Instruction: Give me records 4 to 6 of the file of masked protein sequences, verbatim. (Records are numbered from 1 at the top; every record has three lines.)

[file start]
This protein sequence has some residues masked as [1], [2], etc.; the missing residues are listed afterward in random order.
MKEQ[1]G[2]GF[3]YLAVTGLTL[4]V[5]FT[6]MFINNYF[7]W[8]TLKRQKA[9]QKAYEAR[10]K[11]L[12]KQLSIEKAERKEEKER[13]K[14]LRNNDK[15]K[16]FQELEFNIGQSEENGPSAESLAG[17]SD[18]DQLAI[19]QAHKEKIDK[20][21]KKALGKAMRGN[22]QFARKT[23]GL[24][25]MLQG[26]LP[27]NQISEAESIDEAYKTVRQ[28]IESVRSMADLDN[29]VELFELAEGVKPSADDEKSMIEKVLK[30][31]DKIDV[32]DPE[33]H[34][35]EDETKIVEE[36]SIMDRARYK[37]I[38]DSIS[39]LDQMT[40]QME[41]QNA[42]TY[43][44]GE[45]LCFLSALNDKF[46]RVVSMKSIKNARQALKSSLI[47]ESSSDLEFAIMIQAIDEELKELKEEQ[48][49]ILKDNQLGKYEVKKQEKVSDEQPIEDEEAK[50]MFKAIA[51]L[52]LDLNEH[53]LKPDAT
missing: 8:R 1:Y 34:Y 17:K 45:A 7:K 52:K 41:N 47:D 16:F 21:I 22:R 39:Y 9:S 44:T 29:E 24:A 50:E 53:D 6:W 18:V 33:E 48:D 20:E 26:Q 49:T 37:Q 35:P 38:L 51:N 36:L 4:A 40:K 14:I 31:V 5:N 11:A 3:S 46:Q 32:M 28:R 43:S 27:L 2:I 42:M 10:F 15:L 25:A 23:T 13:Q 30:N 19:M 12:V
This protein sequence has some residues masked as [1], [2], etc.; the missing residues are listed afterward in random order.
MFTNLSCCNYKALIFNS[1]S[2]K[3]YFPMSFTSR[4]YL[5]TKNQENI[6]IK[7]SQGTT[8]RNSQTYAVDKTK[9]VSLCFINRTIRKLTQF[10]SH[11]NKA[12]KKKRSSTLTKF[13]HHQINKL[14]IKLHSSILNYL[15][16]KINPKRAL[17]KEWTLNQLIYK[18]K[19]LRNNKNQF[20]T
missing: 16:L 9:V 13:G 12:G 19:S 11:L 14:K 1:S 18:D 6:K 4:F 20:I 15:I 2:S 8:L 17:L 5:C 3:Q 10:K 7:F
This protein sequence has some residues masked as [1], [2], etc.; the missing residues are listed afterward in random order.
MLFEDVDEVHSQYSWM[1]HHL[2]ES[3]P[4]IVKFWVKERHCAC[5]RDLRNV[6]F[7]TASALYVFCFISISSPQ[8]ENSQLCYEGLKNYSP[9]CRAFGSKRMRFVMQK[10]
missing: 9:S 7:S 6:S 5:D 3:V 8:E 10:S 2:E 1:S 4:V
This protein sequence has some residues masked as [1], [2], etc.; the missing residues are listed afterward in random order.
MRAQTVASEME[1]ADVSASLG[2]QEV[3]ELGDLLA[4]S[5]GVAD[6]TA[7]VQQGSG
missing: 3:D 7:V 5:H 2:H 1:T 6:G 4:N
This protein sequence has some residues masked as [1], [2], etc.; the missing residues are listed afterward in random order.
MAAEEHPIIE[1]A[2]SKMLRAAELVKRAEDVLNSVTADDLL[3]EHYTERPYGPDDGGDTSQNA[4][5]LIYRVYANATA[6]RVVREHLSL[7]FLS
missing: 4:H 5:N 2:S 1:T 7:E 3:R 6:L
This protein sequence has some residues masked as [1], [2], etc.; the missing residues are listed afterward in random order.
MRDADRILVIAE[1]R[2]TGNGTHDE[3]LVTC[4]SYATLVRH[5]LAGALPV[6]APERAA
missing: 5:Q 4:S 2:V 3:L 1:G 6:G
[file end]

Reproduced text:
This protein sequence has some residues masked as [1], [2], etc.; the missing residues are listed afterward in random order.
MRAQTVASEME[1]ADVSASLG[2]QEV[3]ELGDLLA[4]S[5]GVAD[6]TA[7]VQQGSG
missing: 3:D 7:V 5:H 2:H 1:T 6:G 4:N
This protein sequence has some residues masked as [1], [2], etc.; the missing residues are listed afterward in random order.
MAAEEHPIIE[1]A[2]SKMLRAAELVKRAEDVLNSVTADDLL[3]EHYTERPYGPDDGGDTSQNA[4][5]LIYRVYANATA[6]RVVREHLSL[7]FLS
missing: 4:H 5:N 2:S 1:T 7:E 3:R 6:L
This protein sequence has some residues masked as [1], [2], etc.; the missing residues are listed afterward in random order.
MRDADRILVIAE[1]R[2]TGNGTHDE[3]LVTC[4]SYATLVRH[5]LAGALPV[6]APERAA
missing: 5:Q 4:S 2:V 3:L 1:G 6:G